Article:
For those not bitten by the vampire bug, the whole thing may seem a little silly. Blood-sucking, night-crawling creatures are just a fad, right? Think again - franchises like "Twilight," "True Blood," and even parodies like "Vampires Suck" are raking in the millions at a time when discretionary spending is low. Here is a look at some of the top-grossing vampire entertainment investments, and reasons why they're so successful. (Success in Hollywood isn't just measured by ticket sales. Check out Movie Genres That Make The Most Money.)
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- Twilight Saga
It's hard to imagine when you see how successful the Twilight Saga is today, but it all started with a simple idea. Author Stephenie Meyer was a stay-at-home mom who had a dream with such vivid characters, she just had to write the story we now know as "Twilight". "Twilight" was followed by "New Moon," "Eclipse" and "Breaking Dawn," and Meyer also wrote a book for adults called "The Host". The Twilight Saga, though intended for teens, has captured a wide audience of all ages.
So what did this stay-at-home mom's idea gross? Book sales have been wildly successful, selling millions of copies of the series, with book sales estimated at 100 million copies. Movie sales of the first three Twilight Saga movies, including DVD sales, have grossed an estimated over two billion. With at more movies in the works covering the "Breaking Dawn" book, and large merchandising earnings estimated at $500 million, the Twilight Saga is the entertainment industry's answer to the end of the Harry Potter series. Stephenie Meyer's net worth is an estimated $125 million - not bad for a dream. (Learn more about the top films in Top 10 Successful Movie Franchises.)
- Buffy The Vampire Slayer
Teen Twilight fans may think that the series invented vampires, but the genre has made money long before the first book in the Twilight series even made print. Twilight fans' parents probably remember "Buffy the Vampire Slayer". The 1992 movie made close to $17 million; in 1997, a TV series was launched starring Sarah Michelle Gellar, which prompted spinoff "Angel" and gained a huge cult following even beyond its last episode in 2003.
- Interview with the Vampire
Twilight fans were still in diapers when this movie came out, though it made big waves in 1994 as Brad Pitt and Tom Cruise's careers were solidified with the movie. As with the Twilight Saga, movie sales boosted book sales of the same-titled 1976 novel by Anne Rice, and elevated the author's career and future book sales. The movie grossed $105 million in the U.S. and another $118 million internationally, proving that vampires sell across the world and throughout the decades.
- The Vampire Diaries and True Blood
It's obvious from Twilight's success that there's money to be made by telling vampire stories, which has prompted some TV series, like CW's "Vampire Diaries" and HBO's "True Blood". (Learn about another big money TV show in LOST: Behind The Numbers Of A TV Phenomenon.)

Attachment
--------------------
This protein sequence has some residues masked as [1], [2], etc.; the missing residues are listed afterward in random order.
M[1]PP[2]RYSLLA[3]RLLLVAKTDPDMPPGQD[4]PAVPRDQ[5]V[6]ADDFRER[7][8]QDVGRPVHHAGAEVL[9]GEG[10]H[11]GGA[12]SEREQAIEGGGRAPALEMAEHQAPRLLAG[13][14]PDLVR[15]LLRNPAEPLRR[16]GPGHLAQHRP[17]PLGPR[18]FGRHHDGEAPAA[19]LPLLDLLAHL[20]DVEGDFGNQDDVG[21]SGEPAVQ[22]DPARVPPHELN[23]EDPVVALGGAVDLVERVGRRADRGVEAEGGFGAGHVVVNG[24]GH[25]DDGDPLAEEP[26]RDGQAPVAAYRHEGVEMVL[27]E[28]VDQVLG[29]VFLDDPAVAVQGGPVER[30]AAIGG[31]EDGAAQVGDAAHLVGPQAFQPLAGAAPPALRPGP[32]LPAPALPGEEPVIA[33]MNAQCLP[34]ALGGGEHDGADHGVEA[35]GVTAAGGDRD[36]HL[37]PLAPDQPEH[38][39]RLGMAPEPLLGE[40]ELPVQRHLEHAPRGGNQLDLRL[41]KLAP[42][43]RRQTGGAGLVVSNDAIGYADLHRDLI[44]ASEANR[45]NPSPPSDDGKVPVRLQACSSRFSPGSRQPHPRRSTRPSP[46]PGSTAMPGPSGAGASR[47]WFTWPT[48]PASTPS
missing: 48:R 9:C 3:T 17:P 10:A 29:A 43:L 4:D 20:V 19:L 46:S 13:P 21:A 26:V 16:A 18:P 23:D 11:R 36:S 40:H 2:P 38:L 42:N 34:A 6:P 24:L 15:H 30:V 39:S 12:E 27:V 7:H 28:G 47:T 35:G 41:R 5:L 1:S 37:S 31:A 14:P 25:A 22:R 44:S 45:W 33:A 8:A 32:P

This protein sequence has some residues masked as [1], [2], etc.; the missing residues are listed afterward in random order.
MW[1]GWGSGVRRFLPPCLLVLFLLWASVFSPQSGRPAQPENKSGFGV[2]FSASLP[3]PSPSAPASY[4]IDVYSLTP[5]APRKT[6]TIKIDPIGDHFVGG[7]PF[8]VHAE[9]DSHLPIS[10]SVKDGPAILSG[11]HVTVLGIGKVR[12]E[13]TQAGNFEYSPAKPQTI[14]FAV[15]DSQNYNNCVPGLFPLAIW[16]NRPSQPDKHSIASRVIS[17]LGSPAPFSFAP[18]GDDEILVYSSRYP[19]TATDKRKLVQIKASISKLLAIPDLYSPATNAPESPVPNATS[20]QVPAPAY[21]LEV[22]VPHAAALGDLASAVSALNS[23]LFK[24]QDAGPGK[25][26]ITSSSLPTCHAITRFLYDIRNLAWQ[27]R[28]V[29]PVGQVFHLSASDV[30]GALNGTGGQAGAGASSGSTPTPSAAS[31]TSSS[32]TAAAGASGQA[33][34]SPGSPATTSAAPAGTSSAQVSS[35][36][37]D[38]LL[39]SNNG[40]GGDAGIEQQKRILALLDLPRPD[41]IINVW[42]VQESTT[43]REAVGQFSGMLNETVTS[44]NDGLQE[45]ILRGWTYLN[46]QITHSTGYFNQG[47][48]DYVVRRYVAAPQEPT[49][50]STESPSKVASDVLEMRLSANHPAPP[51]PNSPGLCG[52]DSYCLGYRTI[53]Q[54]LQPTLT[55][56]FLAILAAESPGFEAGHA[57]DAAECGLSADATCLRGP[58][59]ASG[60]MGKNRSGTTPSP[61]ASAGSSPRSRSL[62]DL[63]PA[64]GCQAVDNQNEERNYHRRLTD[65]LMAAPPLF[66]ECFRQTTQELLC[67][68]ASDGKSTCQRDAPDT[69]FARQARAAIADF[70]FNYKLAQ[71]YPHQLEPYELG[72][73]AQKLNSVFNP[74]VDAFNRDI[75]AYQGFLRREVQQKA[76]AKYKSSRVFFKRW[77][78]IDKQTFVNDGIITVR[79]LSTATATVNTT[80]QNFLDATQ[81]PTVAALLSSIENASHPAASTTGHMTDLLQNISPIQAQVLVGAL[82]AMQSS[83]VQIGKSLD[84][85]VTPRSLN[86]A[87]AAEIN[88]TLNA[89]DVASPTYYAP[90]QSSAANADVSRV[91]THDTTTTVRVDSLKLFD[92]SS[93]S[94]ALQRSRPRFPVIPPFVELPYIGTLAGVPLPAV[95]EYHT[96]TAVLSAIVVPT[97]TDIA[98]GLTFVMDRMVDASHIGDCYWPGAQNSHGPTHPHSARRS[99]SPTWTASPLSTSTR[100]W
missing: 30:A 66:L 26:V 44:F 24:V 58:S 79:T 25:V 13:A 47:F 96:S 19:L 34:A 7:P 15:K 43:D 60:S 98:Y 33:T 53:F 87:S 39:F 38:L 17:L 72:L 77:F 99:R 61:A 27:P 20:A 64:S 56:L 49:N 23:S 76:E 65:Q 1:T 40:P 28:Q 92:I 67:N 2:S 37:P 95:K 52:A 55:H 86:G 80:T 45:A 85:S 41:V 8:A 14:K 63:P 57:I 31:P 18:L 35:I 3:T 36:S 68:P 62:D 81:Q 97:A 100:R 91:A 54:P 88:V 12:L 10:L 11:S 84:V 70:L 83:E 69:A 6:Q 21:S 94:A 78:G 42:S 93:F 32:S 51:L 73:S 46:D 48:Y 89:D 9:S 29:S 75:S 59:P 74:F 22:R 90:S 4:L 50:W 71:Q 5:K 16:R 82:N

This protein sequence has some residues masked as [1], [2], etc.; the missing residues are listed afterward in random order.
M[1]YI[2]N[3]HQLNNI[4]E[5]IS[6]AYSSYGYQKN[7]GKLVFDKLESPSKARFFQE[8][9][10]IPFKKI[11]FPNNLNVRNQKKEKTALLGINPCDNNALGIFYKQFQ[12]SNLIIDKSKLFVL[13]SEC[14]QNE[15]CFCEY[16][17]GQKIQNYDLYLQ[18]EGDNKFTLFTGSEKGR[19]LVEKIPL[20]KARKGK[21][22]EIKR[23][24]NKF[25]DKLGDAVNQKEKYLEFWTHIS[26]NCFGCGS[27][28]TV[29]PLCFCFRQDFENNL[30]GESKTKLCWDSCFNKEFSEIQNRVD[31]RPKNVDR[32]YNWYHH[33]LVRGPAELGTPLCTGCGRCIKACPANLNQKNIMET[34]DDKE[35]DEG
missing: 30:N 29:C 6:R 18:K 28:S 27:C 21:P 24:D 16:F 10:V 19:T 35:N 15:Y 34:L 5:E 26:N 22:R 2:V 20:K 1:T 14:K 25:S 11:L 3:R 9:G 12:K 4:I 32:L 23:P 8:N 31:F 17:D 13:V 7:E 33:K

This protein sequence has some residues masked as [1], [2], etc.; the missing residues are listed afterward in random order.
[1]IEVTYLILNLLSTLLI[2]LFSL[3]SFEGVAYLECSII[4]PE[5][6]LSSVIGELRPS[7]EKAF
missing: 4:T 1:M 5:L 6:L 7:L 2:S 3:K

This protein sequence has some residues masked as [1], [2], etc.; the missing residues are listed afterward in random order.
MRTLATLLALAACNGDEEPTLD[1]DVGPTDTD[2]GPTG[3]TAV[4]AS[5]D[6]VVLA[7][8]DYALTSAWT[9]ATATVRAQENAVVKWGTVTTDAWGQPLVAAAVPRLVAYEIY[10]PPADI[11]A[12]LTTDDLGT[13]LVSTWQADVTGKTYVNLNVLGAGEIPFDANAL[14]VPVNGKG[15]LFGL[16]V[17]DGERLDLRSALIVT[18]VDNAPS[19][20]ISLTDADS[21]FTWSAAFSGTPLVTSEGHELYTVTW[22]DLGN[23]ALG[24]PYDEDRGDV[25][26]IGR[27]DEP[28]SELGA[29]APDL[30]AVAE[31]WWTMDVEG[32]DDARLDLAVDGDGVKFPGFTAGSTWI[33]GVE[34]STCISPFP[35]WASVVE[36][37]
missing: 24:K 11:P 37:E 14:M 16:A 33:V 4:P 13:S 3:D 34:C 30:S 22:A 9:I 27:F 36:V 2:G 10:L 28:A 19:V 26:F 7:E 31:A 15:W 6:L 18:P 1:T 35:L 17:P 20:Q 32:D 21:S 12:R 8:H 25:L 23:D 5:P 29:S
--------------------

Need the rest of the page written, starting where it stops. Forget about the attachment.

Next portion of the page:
In "True Blood"'s case in particular, what could have been a watered-down version of Twilight has become a series with a whole new vampire-loving audience ready to spend money to see what happens next. These series are still in their infancy, so it's too soon in their run to tell what money they'll generate. Entertainment experts estimate each series could generate an average $90 million and up once foreign licensing starts taking off.
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- Vampires Suck
If you're getting a little sick of all things vampire, you're not alone - which is why 20th Century Fox released "Vampires Suck" in August of 2010. The movie pokes fun at all the vampire clichés, and rakes in the bucks at the same time: "Vampires Suck" grossed close to $36 million, with DVD sales likely to boost this number significantly. In this case, poking fun at a trend can mean big business too. (A good movie doesn't necessarily make money. Learn more in Money-Making Movies With Terrible Reviews.)
The Bottom Line
So where does this huge trend come from? Vampires aren't exactly a novelty - remember Bram Stoker's "Dracula," a novel published in 1897? The current vampire trend was undoubtedly spawned by the success of Stephenie Meyer's "Twilight," and the clever movie marketing and merchandising to teens with disposable income. Maybe it's the blend of romance, fantasy and horror that make vampire entertainment so profitable. Maybe it's the expanded internet marketing and merchandising of the 21st century. Either way, expect more vampire entertainment and spinoffs as long as there's money to be made - an estimated $7 billion for Hollywood so far - proving that fangs are big bucks.
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